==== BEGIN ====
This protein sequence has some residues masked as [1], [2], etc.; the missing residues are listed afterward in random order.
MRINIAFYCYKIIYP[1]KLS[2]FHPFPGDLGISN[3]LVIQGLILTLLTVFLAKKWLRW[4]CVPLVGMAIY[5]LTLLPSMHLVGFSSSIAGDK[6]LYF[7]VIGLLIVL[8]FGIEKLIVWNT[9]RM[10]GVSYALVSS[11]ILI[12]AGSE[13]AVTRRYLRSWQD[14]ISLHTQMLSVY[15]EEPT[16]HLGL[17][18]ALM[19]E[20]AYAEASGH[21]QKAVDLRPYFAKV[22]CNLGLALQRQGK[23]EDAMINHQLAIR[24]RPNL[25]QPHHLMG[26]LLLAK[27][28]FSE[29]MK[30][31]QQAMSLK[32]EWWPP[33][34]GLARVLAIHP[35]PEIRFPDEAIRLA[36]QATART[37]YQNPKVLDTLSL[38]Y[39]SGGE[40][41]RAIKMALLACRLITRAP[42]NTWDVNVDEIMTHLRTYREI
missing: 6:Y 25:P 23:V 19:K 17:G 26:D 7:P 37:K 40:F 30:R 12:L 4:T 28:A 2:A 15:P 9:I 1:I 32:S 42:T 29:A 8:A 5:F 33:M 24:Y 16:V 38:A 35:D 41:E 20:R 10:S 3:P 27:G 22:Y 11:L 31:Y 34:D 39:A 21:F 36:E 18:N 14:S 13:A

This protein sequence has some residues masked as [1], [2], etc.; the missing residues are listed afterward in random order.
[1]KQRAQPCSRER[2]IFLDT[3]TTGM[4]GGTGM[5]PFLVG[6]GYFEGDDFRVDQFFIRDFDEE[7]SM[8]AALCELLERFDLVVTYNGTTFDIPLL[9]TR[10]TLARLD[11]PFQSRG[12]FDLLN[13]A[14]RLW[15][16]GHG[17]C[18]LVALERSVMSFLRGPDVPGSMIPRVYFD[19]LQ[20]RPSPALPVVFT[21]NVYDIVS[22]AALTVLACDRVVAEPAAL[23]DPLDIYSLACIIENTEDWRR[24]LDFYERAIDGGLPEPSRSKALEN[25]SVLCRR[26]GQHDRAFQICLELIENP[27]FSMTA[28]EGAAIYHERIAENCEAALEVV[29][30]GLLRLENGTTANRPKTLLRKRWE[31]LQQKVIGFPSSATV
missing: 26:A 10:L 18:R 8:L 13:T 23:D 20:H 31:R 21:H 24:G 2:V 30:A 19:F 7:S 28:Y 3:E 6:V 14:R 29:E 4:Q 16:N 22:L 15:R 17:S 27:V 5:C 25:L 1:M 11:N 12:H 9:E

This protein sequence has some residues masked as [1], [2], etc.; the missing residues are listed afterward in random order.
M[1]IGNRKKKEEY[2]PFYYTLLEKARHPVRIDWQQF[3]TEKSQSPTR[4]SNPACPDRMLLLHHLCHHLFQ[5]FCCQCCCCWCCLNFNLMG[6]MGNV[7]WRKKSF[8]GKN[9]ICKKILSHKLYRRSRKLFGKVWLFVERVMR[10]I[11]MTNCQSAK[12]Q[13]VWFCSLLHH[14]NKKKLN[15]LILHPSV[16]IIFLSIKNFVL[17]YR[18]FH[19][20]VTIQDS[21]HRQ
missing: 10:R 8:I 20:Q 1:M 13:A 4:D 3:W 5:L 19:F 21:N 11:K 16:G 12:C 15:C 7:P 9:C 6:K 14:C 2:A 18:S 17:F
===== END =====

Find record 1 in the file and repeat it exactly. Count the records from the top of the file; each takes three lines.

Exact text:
This protein sequence has some residues masked as [1], [2], etc.; the missing residues are listed afterward in random order.
MRINIAFYCYKIIYP[1]KLS[2]FHPFPGDLGISN[3]LVIQGLILTLLTVFLAKKWLRW[4]CVPLVGMAIY[5]LTLLPSMHLVGFSSSIAGDK[6]LYF[7]VIGLLIVL[8]FGIEKLIVWNT[9]RM[10]GVSYALVSS[11]ILI[12]AGSE[13]AVTRRYLRSWQD[14]ISLHTQMLSVY[15]EEPT[16]HLGL[17][18]ALM[19]E[20]AYAEASGH[21]QKAVDLRPYFAKV[22]CNLGLALQRQGK[23]EDAMINHQLAIR[24]RPNL[25]QPHHLMG[26]LLLAK[27][28]FSE[29]MK[30][31]QQAMSLK[32]EWWPP[33][34]GLARVLAIHP[35]PEIRFPDEAIRLA[36]QATART[37]YQNPKVLDTLSL[38]Y[39]SGGE[40][41]RAIKMALLACRLITRAP[42]NTWDVNVDEIMTHLRTYREI
missing: 6:Y 25:P 23:V 19:K 17:G 26:D 7:P 37:K 40:F 30:R 12:L 4:T 28:A 2:A 15:P 9:I 1:I 32:S 42:T 29:A 8:A 5:F 33:M 24:Y 16:V 38:A 35:D 41:E 20:R 10:S 3:P 27:G 22:Y 11:L 31:Y 34:D 39:A 21:F 36:E 18:N 14:S 13:A